Surveys represent convenient and effective data-collection tools. Many organizations use these questionnaires to ask people about their opinions and behaviors. This style of research requires clearly defined objectives before any study gets underway. The poll itself should be brief to keep respondents from growing bored and refusing to answer any further questions. Likewise, the purpose of the survey must be equally simple. Otherwise, the person or business who commissions the analysis may end up with meaningless or duplicate information.
Surveys measure relationships, such as the connection between an employer and its workers or between a business and its clients. The objective of a satisfaction survey defines what the survey taker is looking for, such as the workforce's reaction to a new employment policy or changes in consumer needs. Results guide companies on whether they should take risks in rolling out new products or programs. Without this focus, a company may end up inserting irrelevant questions that offer little insight, according to the Harvard Business School Working Knowledge website.
Some questionnaires compare organizations against their competitors. For example, political polls gather information ranging from which candidate leads in an election to which demographic groups plan to vote for that contender. Similarly, businesses use industry-wide compensation data to benchmark themselves against other employers and their pay scales. Survey objectives that track rivals can signal a need for change, such as a candidate who concentrates on garnering more labor union support or an organization that increases its hourly wages to slow the turnover rate among its workforce.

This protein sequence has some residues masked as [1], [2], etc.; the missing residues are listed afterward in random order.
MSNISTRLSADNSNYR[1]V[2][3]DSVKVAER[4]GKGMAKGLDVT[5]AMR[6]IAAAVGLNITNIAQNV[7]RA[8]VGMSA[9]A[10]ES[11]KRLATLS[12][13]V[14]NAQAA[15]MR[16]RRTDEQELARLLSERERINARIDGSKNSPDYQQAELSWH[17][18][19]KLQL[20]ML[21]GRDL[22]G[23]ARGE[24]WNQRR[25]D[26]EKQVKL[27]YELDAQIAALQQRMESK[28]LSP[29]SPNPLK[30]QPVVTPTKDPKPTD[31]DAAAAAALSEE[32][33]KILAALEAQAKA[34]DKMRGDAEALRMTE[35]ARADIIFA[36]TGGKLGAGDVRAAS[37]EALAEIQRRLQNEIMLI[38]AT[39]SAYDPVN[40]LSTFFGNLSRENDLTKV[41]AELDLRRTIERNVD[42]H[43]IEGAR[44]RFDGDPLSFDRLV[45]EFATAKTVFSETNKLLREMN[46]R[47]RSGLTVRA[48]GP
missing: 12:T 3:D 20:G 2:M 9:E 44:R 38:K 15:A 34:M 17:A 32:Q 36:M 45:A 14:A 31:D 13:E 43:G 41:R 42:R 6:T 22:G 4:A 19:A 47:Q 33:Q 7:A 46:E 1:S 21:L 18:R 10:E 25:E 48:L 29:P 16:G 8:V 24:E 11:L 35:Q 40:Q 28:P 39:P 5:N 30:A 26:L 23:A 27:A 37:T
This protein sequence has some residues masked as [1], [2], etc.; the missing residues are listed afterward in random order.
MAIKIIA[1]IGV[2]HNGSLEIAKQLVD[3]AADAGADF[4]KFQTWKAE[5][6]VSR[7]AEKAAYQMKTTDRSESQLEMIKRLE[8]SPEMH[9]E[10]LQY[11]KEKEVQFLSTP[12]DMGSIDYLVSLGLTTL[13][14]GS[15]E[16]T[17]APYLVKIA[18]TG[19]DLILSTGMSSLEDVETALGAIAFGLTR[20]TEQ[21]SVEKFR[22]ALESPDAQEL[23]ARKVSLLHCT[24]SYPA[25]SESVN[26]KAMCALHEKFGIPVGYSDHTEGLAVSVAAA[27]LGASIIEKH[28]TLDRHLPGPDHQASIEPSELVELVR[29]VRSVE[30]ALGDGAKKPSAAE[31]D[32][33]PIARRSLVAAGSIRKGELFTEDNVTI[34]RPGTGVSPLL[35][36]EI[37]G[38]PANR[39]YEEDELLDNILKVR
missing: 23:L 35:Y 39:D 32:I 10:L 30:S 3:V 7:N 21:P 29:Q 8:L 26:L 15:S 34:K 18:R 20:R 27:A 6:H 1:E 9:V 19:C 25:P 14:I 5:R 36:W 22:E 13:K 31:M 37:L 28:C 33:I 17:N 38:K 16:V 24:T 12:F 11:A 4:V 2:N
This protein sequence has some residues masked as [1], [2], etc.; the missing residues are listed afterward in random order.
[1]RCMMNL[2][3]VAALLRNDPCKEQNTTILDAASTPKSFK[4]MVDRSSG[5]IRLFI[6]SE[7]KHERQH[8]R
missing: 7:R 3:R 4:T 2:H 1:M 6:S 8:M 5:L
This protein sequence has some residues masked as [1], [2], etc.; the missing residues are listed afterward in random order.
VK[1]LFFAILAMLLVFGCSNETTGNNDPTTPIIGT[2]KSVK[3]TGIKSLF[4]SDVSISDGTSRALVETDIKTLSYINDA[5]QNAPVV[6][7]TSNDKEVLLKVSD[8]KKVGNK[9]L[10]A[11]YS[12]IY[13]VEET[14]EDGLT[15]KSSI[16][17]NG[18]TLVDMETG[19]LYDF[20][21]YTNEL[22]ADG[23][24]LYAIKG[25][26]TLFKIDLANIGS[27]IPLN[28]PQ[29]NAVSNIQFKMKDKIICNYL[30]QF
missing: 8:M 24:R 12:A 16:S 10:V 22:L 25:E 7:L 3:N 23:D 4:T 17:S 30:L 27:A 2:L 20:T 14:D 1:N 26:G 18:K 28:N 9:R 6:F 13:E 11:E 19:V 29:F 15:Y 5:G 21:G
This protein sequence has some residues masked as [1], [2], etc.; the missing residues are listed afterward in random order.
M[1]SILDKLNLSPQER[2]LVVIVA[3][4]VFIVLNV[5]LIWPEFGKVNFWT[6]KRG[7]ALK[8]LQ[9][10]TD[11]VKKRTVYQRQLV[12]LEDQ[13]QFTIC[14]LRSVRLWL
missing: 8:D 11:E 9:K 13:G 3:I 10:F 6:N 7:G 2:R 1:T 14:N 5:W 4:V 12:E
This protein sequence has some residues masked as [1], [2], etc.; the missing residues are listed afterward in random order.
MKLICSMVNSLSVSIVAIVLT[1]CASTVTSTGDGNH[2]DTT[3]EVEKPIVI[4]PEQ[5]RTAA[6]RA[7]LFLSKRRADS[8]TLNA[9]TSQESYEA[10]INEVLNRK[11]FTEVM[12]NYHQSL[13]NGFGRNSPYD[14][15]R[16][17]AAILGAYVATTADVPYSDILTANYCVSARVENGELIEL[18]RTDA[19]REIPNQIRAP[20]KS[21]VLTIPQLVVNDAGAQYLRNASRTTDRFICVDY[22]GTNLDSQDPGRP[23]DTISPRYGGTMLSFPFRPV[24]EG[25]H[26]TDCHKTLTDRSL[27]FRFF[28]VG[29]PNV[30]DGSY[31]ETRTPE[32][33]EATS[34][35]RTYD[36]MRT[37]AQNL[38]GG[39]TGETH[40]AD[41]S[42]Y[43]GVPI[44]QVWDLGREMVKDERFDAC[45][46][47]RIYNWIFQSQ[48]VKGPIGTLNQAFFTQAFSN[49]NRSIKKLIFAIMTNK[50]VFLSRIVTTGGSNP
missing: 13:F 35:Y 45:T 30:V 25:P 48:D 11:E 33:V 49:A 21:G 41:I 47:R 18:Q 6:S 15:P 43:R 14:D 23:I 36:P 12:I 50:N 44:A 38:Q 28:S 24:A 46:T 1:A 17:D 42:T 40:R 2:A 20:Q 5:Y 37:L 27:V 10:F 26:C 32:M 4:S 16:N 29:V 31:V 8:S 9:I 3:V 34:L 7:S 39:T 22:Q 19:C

Event surveys are intertwined with customer complaints. These polls ask about recent experiences, such as whether a consumer has complaints about his last visit to a home remodeling store. The objectives differ from a standard customer satisfaction survey because the owner only wants data on the most recent transactions, not on the overall loyalty to that merchant, says feedback management consultant Fred Van Bennekom on the Great Brook Consulting website. Organizations that implement event surveys must have steps in place to react to those customers who claimed to suffer negative experiences.
Research surveys uncover statistics rather than respondents' behaviors or viewpoints. For example, the U.S. Census Bureau collected personal details on the 308.7 million people living in the United States in 2010. This data shows population distribution across the country, including areas that gained and lost the highest number of residents. Census survey results break down the demographics of Americans including ethnicity, age and gender. Outcomes of this research include apportionment of governmental funds and legislative representation.